May 24, 2024
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By Philip Dewey
Tabitha Richardson from Newport threatened her customers by sending them threatening texts when they had received repayments.

One elderly woman illegally acting as a ‘loan shark’ charged up to 40% of interest on money she loaned to others and threatened them to “come looking for them”. The woman left a couple “trapped in debt”, and forced them to pay more each month than they earn.

Tabitha Richardson of Newport was visited last August by officers with the Wales Illegal Money Lending Unit. They had received information on her illegal practices. Formerly, she had been granted a licence that allowed her legally to loan money. However, this license had lapsed. She continued her illegal practices despite knowing it.

In a Friday sentencing session at Cardiff Crown Court it was revealed that Richardson had gone through her house on Nash Road, and found a secure in the garage. Her initial claim was that she lost her key and it held property deeds. But a local locksmith broke open the safe to find that PS6,550 was inside.

Other items seized included bankbooks, loans books, filing cabinets, and other bits of paper. Alex Greenwood examined the financial circumstances of Richardson’s clients who had borrowed from her. Richardson had loaned a total sum of PS126,000, while not licensed.

Richardson texted a couple when they missed a payment. These people were receiving health benefits but were not able to work. Their loan repayments reached the point that they were paying more than their monthly earnings, which was PS1,400.

Richardson, when the victims missed their payments, sent a text to them saying “Ring me up, I know you can be found” and that “You’ve got to tell me what is going on and I will come look for you.” The victim paid interest on a loan of PS31,000 to the extent that it was worth around PS12400. Richardson texted the victim’s female counterpart, saying “I am not interested in coming to find you. However, your actions are leaving me with no option”. Please don’t fall out. We know each other very well. She has borrowed about PS 46,300.

She would come to his home every other week to collect payments. Richardson believed he was an employee of a registered business and took out between two and three loans a month. He paid PS765 as interest for a PS1,850 credit.

Richardson took out loans for his daughter as far back in the 90s. The interest rate was 40%. The defendant also borrowed money from the wife’s husband, and her brother in law. Richardson had a bag at her house with PS150 inside and the victim’s name written on it. Although the defendant had no license, the victim was able to repay PS3,200 from an overall loan of PS8,500.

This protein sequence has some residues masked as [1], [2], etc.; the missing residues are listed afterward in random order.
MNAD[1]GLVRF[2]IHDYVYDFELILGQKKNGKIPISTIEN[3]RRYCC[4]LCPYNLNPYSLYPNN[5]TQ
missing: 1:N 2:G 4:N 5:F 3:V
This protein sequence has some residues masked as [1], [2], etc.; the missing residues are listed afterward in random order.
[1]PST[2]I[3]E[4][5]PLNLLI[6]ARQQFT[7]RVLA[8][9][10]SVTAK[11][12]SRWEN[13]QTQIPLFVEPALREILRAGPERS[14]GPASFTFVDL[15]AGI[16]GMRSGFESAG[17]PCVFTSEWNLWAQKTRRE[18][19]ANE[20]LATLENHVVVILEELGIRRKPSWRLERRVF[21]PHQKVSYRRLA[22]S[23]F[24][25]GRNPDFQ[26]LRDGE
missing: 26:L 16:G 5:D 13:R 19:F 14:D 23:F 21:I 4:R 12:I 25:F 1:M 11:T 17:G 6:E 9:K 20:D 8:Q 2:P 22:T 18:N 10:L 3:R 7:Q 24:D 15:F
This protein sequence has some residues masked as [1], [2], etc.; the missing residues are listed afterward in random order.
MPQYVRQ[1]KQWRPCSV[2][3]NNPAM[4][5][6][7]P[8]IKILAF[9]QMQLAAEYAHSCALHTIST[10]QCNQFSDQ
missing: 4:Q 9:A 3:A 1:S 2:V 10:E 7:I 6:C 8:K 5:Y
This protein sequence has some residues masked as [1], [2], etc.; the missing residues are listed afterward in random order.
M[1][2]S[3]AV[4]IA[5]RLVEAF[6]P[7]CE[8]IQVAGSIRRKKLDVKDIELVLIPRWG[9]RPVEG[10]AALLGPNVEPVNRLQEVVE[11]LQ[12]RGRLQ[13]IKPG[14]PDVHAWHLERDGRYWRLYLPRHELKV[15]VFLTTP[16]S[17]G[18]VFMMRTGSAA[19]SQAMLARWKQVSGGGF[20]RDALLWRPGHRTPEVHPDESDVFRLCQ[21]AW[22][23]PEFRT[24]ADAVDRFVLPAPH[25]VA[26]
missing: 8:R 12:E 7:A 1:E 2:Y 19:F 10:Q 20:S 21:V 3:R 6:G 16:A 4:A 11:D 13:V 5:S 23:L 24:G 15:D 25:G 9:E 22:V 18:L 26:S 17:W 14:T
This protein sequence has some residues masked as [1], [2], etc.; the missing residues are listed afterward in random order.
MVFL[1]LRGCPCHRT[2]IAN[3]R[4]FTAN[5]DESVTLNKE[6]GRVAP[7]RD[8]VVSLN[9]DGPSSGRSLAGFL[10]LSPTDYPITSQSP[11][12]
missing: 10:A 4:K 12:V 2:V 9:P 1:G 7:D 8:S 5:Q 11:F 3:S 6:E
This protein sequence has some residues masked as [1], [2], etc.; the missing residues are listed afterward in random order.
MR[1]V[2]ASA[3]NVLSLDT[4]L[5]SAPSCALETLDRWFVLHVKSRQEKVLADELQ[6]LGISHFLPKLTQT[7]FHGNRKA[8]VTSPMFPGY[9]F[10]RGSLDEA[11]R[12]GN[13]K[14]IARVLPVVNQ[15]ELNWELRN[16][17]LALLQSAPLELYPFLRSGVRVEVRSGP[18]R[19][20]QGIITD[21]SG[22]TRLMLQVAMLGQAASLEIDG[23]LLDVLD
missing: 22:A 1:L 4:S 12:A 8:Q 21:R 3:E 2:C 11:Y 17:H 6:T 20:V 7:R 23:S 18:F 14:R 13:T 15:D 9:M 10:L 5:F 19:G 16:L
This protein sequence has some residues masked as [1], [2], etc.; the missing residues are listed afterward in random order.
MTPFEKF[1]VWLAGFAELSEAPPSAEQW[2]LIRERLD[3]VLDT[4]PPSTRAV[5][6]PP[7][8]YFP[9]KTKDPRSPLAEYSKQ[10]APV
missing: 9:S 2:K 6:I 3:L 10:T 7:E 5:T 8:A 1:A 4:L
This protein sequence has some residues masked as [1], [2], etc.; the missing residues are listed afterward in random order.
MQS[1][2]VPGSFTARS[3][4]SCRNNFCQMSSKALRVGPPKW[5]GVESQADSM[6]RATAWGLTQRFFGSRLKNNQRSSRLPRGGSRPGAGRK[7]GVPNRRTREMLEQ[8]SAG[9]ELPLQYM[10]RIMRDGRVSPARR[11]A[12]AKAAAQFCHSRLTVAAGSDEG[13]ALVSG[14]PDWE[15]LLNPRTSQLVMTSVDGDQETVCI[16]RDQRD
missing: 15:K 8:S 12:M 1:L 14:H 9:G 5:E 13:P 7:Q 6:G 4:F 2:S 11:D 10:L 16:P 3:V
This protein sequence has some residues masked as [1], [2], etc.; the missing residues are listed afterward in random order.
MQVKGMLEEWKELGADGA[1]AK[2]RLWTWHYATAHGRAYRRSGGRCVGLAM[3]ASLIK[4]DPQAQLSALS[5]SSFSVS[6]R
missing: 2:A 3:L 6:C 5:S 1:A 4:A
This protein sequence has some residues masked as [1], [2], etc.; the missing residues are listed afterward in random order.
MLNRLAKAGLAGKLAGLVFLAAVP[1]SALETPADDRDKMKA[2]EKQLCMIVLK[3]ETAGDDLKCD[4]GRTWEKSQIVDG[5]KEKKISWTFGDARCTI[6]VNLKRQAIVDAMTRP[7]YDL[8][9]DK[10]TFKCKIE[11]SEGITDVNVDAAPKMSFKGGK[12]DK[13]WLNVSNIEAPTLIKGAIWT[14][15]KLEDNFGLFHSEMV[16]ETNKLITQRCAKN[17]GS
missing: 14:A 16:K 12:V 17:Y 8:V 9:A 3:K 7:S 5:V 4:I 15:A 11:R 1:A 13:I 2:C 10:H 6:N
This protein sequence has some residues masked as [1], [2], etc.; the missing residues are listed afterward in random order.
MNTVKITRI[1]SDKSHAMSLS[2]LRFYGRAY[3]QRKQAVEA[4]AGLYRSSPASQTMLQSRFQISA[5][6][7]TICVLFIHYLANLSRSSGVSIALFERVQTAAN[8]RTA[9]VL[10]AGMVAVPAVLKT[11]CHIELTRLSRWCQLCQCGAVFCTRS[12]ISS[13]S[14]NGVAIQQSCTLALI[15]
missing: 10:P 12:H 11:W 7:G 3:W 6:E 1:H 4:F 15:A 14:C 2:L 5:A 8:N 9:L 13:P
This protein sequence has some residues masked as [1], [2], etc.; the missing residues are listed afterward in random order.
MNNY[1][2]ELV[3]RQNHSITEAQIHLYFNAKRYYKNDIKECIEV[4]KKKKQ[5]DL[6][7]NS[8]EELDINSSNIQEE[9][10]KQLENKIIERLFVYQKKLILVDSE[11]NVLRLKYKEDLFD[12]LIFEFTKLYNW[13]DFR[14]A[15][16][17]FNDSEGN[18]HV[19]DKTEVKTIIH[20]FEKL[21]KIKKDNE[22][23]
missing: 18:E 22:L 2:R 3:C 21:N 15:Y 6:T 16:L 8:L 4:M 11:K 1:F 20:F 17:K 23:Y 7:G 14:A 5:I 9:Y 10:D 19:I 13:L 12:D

Richardson also began lending money to another victim, who was struggling with mortgage repayments. According to him, the defendant had worked at a “Harity” company. However, the company did not exist when the investigation was conducted. Mr Greenwood claimed that one victim paid PS600 interest for the loan of PS2,000 and a second victim paid PS240 interest for the loan of PS600.

Richardson confessed to illegal lending of money in 2016 when she was interviewed by police under caution. She stated that many people had approached her for money loans, and they paid in cash.

She later admitted that she had engaged in activity which required a license when she wasn’t a valid licence holder, carried out a controlled activity without being an authorized or exempt person as well as money laundering. According to the court, she has no prior convictions.

Andrew Kendal stressed that, while his client did “undoubtedly” make money by lending out her money, she had done so primarily to “help” people who were borrowing from her. Barrister Karen Kendal claimed that her lending to people was done “without malice or greed” and with the intention of helping them.

Richardson was spared an immediate jail sentence, said Recorder Benjamin Blakemore at sentencing. “By a whisker”, he told Richardson. The Recorder said Richardson had “run roughshod” of regulations and laws to protect the borrowers. Blakemore described messages sent to her victims by “threatening, menacing and to a certain degree”.

The judge continued: “Your interest fees kept them trapped in a “cycle of debt” and they were being exploited for profit. You said probation that you were helping people out, and weren’t out for profit. The interest was set at a rate that did not make sense if the people you set it against were going to have trouble paying their debts. It was greed that motivated me to reject the idea.

Richardson was given a 24 month sentence, which is suspended for two more years. She was warned that if committed another infraction within the suspended period she would go to jail.

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